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Background: Percutaneous coronary intervention (PCI) stands as the most employed coronary revascularization technique today. By the year 2020, more than 965,000 PCI procedures were performed in the United States. However, the growing demand for this procedure poses several challenges. It leads to a substantial occupancy of hospital beds, extended waiting times, increased procedural costs, and a heightened demand for healthcare personnel, all of which contribute to a reduction in the quality of care for patients with medical emergencies. Therefore, this research aims to assess the short-term safety of ambulatory percutaneous coronary intervention in carefully selected patients.
Aims: The primary objective of this study is to determine the short-term safety of implementing ambulatory percutaneous coronary intervention in a middle-income country.
Methods: This retrospective, single-center study was conducted in Santiago, Dominican Republic. The study population consisted of patients who underwent percutaneous coronary angioplasties between January and December 2022. Seventy patients who met the predefined inclusion criteria were included in the final sample. These patients were discharged within 24 hours of the procedure and subsequently contacted at 24-48 hours and 7-14 days post-procedure by the healthcare staff to monitor for any signs or symptoms of complications stemming from the intervention.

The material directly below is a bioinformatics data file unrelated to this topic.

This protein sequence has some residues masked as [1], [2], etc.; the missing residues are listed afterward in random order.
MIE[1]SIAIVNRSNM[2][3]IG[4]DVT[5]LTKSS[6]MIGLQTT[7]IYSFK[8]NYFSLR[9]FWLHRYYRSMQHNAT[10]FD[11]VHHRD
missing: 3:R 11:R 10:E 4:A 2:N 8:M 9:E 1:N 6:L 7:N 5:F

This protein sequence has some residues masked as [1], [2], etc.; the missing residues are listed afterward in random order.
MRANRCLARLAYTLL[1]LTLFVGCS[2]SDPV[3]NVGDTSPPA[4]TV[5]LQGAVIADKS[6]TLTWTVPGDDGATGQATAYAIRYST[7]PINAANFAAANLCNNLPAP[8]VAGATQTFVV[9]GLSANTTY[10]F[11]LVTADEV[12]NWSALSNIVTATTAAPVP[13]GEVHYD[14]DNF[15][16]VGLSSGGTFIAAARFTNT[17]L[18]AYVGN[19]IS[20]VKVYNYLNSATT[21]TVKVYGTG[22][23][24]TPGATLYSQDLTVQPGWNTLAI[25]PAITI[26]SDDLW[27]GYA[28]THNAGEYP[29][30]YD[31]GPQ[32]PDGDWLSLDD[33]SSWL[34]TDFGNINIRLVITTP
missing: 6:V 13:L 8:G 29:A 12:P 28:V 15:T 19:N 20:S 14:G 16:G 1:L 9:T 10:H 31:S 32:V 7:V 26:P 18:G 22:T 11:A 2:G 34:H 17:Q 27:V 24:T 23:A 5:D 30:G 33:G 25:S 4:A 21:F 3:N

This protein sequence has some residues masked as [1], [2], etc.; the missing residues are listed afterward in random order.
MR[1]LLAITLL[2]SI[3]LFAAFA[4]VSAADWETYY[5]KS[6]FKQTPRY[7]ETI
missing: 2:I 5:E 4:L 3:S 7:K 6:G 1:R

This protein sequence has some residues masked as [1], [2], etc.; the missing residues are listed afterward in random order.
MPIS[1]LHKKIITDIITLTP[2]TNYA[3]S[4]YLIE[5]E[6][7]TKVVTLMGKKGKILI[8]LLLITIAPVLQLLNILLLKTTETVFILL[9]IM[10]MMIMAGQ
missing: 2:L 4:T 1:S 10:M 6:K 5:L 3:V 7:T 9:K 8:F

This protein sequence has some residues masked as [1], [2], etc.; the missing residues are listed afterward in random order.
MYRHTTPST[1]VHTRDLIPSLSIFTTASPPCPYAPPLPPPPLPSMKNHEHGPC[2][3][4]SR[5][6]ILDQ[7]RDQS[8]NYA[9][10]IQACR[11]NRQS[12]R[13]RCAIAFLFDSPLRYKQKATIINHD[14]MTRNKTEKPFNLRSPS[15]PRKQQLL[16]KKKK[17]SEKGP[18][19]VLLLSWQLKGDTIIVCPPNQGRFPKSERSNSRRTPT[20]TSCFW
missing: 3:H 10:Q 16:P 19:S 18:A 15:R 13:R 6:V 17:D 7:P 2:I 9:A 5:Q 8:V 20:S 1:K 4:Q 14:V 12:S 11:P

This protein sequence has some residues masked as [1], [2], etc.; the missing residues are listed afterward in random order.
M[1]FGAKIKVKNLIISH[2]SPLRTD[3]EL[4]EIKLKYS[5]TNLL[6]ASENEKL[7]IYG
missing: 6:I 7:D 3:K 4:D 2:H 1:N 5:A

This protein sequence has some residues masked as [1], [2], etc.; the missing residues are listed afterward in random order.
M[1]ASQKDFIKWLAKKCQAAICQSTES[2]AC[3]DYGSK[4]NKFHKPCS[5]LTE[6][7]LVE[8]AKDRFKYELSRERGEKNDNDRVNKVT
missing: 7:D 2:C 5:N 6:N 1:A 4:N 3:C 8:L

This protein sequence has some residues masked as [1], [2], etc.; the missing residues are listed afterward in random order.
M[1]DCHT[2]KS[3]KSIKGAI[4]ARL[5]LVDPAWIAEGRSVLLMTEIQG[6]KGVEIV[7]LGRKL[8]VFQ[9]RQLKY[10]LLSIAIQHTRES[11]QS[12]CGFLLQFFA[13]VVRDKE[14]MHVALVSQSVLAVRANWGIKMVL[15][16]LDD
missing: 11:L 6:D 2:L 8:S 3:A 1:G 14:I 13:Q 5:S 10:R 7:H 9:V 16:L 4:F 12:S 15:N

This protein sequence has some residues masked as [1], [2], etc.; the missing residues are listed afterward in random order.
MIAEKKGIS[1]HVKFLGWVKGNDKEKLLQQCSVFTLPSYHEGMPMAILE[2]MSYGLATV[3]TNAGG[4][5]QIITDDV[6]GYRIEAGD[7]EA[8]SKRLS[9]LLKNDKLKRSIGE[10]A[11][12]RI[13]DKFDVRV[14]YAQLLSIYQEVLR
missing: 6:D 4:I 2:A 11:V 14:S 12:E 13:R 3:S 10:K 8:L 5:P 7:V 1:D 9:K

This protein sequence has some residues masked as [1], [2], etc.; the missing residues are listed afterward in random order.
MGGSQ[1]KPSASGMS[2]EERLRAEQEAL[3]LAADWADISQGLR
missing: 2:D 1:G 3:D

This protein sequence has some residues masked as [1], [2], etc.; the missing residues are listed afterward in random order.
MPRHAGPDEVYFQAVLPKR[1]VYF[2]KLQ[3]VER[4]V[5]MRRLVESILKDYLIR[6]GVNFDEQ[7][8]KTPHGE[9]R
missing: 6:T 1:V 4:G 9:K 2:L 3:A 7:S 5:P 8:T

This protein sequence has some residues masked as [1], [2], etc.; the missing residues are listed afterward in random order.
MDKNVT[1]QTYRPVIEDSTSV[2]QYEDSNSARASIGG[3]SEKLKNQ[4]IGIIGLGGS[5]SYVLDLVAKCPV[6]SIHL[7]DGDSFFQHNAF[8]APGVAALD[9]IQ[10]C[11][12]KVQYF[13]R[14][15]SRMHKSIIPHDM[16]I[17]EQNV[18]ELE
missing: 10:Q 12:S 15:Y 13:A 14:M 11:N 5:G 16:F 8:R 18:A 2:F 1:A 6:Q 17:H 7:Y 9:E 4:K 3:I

Results: The study identified a few complications, with no abnormalities reported in 98.6% of patients. Hematoma emerged as the most observed alteration, and no major adverse cardiac events (MACE) were recorded. From the patient's perspective, individuals expressed satisfaction with the same-day discharge throughout the follow-up period, which extended to 7-14 days post-procedure.
Conclusion: Ambulatory percutaneous coronary angioplasty was found to be a safe procedure, particularly in patients meeting specific low-case complexity criteria.
Keywords: percutaneous coronary intervention, ambulatory procedure, safety, Dominican Republic, ambulatory percutaneous coronary.
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